Ironically, Christie’s troubles with Bridgegate may make him more likely to push to cut the pension payments or exact further concessions from the unions.
“If his presidential hopes go up in smoke, he’s going to realize that he’s going to be here in Trenton for four years, and he’s the one who will have to make all of those payments, which he’s not going to want to do,” one veteran Statehouse labor observer commented.
Christie’s bombshell on pensions came toward the end of a State of the State speech that was more subdued than his usual major speeches, undoubtedly because the ongoing Bridgegate scandal demanded a different tone. Patrick Murray, director of the Monmouth University Polling Institute, said Christie’s speech was “flat because he couldn’t go after his political enemies with one-liners the way he usually does.” Christie was less animated than usual; there was none of his trademark bravado; and while he touted his bipartisan accomplishments working with the Democratic Legislature, this time he did not suggest that partisan Washington had a lot to learn from the way things are done in Trenton.
Further, the initiatives contained in this fourth State of the State speech were more modest than usual, in striking contrast to his first speech in 2011 when he memorably declared, “It’s time to do the big things.” Except for the longer school day and extended school year, most of his initiatives, including a constitutional amendment allowing bail to be denied to violent offenders, were leftover ideas that had failed to gain approval from the Democratic-controlled Legislature in previous sessions.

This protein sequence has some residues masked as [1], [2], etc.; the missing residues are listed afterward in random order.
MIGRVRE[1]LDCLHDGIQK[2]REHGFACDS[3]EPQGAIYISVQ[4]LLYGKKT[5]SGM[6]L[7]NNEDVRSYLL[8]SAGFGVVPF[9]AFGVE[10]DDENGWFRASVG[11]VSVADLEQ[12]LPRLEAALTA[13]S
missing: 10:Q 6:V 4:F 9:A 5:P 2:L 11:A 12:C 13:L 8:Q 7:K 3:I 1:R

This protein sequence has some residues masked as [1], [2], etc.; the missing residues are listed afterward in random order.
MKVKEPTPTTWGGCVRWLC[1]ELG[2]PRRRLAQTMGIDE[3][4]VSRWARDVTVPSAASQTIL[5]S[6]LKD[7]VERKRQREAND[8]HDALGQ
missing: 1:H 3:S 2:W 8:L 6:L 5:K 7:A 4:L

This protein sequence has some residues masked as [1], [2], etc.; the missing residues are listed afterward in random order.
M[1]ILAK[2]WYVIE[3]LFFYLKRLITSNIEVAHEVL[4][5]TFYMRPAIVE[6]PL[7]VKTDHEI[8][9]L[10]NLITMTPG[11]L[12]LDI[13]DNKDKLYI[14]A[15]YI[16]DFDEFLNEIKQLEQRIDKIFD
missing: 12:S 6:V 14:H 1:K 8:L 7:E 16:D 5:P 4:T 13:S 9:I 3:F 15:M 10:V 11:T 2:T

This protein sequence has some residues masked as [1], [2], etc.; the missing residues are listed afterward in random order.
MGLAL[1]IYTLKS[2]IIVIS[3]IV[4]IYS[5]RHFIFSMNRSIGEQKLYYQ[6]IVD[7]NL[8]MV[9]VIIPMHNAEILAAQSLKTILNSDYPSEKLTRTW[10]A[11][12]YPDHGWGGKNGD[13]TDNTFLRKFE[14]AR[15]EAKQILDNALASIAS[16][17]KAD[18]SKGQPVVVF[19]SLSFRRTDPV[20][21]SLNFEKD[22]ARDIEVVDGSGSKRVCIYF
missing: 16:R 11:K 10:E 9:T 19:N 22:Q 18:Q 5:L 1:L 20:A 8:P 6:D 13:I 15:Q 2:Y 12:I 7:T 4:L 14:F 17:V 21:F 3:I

But Christie knew that most people following his speech were not listening for new initiatives.
The most closely watched lines in Christie’s speech came at the very beginning, when, as expected, he made an apology that undoubtedly was nowhere in his speech before the publication last Wednesday of emails showing that Bridget Anne Kelly, a deputy chief of staff in the Governor’s Office, had ordered the closures of access lanes to the George Washington Bridge for four days in an apparent act of retaliation against Fort Lee Mayor Mark Sokolich for refusing to endorse Christie.
“The last week has certainly tested this administration,” Christie acknowledged. “Mistakes were clearly made. And as a result, we let down the people we are entrusted to serve. I know our citizens deserve better. Much better. I am the governor and I am ultimately responsible for all that happens on my watch -- both good and bad.
“Without a doubt,” Christie promised, “we will cooperate with all appropriate inquiries to ensure this breach of trust does not happen again.”
Christie’s use of the word “appropriate” raised immediate concerns among Democratic legislative leaders, who wondered whether the special investigative committees being equipped with subpoena powers tomorrow under the leadership of Assembly Transportation Committee Chairman John Wisniewski (D-Middlesex) and Weinberg would be deemed “appropriate” by the governor.
“I hope the governor is not trying to send us a message by parsing his words,” Wisniewski said. “We will use our subpoena powers in pursuit of the truth wherever it leads.”